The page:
MC: As far as the time jump goes, I’m glad our main trio appears to be as close as ever. So many shows do the “main characters have gone their separate ways” thing, and it’s just nice to know that the core friendship of the series remains intact even during a year where they didn’t have murders to talk about. The time jump also gives the series a little distance from the deaths of Tim and Bunny; another murder in the building would have really stretched plausibility. Regarding the cliffhanger, Paul Rudd is a welcome sight in any context, but it’s always fun to see him playing a not-so-nice guy. Killing his character on stage mere moments after meeting him is a smart move, and his argument with Charles gives us just enough to keep us hooked on the mystery going into the third season.
JS: If you had Paul Rudd as season three’s victim on your OMITB bingo card, you probably work on the show and violated your NDA because no way in hell was anyone going to guess that. That epilogue was a trip, and as a theater nerd, I’m excited about the endless possibilities of centering a murder around Charles, and Paul Rudd, in an Oliver-directed Broadway play.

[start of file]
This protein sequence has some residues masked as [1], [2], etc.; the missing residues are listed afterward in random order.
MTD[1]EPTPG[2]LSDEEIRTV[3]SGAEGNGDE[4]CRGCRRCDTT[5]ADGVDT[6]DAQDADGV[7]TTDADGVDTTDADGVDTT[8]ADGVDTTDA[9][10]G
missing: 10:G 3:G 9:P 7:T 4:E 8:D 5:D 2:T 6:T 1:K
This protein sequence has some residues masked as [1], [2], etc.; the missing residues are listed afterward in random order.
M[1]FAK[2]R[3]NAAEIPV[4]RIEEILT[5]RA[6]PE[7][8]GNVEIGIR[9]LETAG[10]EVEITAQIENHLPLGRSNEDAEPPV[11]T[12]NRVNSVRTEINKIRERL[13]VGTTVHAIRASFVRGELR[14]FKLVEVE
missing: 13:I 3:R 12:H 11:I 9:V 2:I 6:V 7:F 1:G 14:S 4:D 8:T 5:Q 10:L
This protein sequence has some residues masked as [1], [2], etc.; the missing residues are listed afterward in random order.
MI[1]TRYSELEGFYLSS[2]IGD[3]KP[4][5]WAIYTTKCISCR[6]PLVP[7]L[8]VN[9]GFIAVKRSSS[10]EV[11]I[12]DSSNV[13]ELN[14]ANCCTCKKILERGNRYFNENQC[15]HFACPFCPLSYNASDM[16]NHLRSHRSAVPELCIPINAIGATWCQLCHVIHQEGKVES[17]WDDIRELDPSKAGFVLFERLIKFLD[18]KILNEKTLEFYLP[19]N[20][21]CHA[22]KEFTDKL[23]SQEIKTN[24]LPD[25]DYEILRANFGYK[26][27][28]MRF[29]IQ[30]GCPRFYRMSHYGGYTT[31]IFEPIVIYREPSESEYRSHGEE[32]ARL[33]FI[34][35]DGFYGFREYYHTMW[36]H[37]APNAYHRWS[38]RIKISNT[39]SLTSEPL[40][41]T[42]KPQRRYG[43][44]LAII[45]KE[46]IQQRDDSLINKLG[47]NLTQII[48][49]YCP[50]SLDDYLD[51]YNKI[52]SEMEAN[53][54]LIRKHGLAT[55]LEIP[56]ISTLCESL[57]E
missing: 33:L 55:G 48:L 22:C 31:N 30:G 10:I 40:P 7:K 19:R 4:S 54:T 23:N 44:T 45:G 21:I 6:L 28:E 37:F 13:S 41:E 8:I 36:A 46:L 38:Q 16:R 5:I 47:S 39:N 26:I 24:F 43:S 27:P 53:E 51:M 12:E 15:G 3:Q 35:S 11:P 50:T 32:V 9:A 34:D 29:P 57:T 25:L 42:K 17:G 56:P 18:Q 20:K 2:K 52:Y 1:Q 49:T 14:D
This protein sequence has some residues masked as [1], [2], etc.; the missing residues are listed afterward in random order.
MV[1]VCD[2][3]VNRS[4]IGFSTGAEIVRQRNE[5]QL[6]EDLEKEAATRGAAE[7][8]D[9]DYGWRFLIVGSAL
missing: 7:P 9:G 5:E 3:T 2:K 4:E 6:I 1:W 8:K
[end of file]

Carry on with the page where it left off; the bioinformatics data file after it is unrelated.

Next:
EK: Well, it looks like dear old Charles is being framed again. Or is the show gearing up for a juicy “he was a murderer the whole time” twist after all? (I hope so. He was kind of dating one!) Also, there’s just something about Paul Rudd playing a dope (like in Parks And Recreation) that really does it for me, so despite my misgivings, I will obviously be back. Also, pour one out for Oliver’s theater career. Fatal (or near-fatal) injuries at two separate premieres? These characters really are cursed.
SG: I cheered at the time jump, which rarely happens, but it was the right thing to do. I cheered even more at the Paul Rudd appearance because, after season two’s poor cameos, we finally get an actor worth rooting for, even though Rudd’s character is the murder victim. I think he’ll be the fresh blood OMITB needs to keep pushing forward, and I’m now curious how Mabel, Charles, and Oliver will solve the case. Does it involve podcast No. 3? I hope so.
GS: How are Teddy and Theo doing?
MC: Honestly, I’m looking forward to the third season starting fresh and stepping outside of the Arconia (at least a little). But here’s an ongoing question: Where is Mabel’s aunt who owns the apartment? Will we finally see her after the time jump?